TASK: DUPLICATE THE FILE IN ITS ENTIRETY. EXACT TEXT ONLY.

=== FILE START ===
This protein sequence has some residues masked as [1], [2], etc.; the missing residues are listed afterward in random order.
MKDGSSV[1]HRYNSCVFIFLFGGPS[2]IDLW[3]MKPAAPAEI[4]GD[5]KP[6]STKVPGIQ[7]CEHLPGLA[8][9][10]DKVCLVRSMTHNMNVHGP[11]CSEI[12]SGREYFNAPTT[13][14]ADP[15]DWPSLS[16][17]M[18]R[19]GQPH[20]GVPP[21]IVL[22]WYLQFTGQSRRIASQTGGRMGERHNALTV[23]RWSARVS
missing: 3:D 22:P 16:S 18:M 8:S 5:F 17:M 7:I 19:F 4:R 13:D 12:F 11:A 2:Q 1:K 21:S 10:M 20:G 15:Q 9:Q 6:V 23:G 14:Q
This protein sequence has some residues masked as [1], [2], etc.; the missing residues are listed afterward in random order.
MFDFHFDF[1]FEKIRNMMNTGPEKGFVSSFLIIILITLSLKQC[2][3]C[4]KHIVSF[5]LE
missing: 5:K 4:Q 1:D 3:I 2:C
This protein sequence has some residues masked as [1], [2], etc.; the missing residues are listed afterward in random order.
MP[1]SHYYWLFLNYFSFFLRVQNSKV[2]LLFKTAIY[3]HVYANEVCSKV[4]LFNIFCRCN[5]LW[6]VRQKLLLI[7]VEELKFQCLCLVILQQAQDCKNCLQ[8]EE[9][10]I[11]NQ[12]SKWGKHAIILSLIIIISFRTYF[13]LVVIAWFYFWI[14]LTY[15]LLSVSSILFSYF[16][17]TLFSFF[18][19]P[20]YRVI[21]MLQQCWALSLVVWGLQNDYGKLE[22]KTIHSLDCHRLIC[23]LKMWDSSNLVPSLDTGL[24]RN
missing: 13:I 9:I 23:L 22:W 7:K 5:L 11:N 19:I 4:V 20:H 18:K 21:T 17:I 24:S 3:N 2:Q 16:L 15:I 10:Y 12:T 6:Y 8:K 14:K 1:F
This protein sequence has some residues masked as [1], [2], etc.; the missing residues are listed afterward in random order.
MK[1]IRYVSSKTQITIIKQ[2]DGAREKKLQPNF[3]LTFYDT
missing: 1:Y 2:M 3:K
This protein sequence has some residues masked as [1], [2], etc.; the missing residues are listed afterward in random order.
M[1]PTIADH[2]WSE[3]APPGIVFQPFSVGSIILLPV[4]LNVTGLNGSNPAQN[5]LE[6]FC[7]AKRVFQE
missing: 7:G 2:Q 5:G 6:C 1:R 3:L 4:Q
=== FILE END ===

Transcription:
This protein sequence has some residues masked as [1], [2], etc.; the missing residues are listed afterward in random order.
MKDGSSV[1]HRYNSCVFIFLFGGPS[2]IDLW[3]MKPAAPAEI[4]GD[5]KP[6]STKVPGIQ[7]CEHLPGLA[8][9][10]DKVCLVRSMTHNMNVHGP[11]CSEI[12]SGREYFNAPTT[13][14]ADP[15]DWPSLS[16][17]M[18]R[19]GQPH[20]GVPP[21]IVL[22]WYLQFTGQSRRIASQTGGRMGERHNALTV[23]RWSARVS
missing: 3:D 22:P 16:S 18:M 8:S 5:F 17:M 7:I 19:F 4:R 13:D 12:F 11:A 2:Q 1:K 21:S 10:M 20:G 15:Q 9:Q 6:V 23:G 14:Q
This protein sequence has some residues masked as [1], [2], etc.; the missing residues are listed afterward in random order.
MFDFHFDF[1]FEKIRNMMNTGPEKGFVSSFLIIILITLSLKQC[2][3]C[4]KHIVSF[5]LE
missing: 5:K 4:Q 1:D 3:I 2:C
This protein sequence has some residues masked as [1], [2], etc.; the missing residues are listed afterward in random order.
MP[1]SHYYWLFLNYFSFFLRVQNSKV[2]LLFKTAIY[3]HVYANEVCSKV[4]LFNIFCRCN[5]LW[6]VRQKLLLI[7]VEELKFQCLCLVILQQAQDCKNCLQ[8]EE[9][10]I[11]NQ[12]SKWGKHAIILSLIIIISFRTYF[13]LVVIAWFYFWI[14]LTY[15]LLSVSSILFSYF[16][17]TLFSFF[18][19]P[20]YRVI[21]MLQQCWALSLVVWGLQNDYGKLE[22]KTIHSLDCHRLIC[23]LKMWDSSNLVPSLDTGL[24]RN
missing: 13:I 9:I 23:L 22:W 7:K 5:L 11:N 19:I 4:V 20:H 18:K 21:T 17:I 24:S 3:N 2:Q 16:L 15:I 10:Y 12:T 6:Y 8:K 14:K 1:F
This protein sequence has some residues masked as [1], [2], etc.; the missing residues are listed afterward in random order.
MK[1]IRYVSSKTQITIIKQ[2]DGAREKKLQPNF[3]LTFYDT
missing: 1:Y 2:M 3:K
This protein sequence has some residues masked as [1], [2], etc.; the missing residues are listed afterward in random order.
M[1]PTIADH[2]WSE[3]APPGIVFQPFSVGSIILLPV[4]LNVTGLNGSNPAQN[5]LE[6]FC[7]AKRVFQE
missing: 7:G 2:Q 5:G 6:C 1:R 3:L 4:Q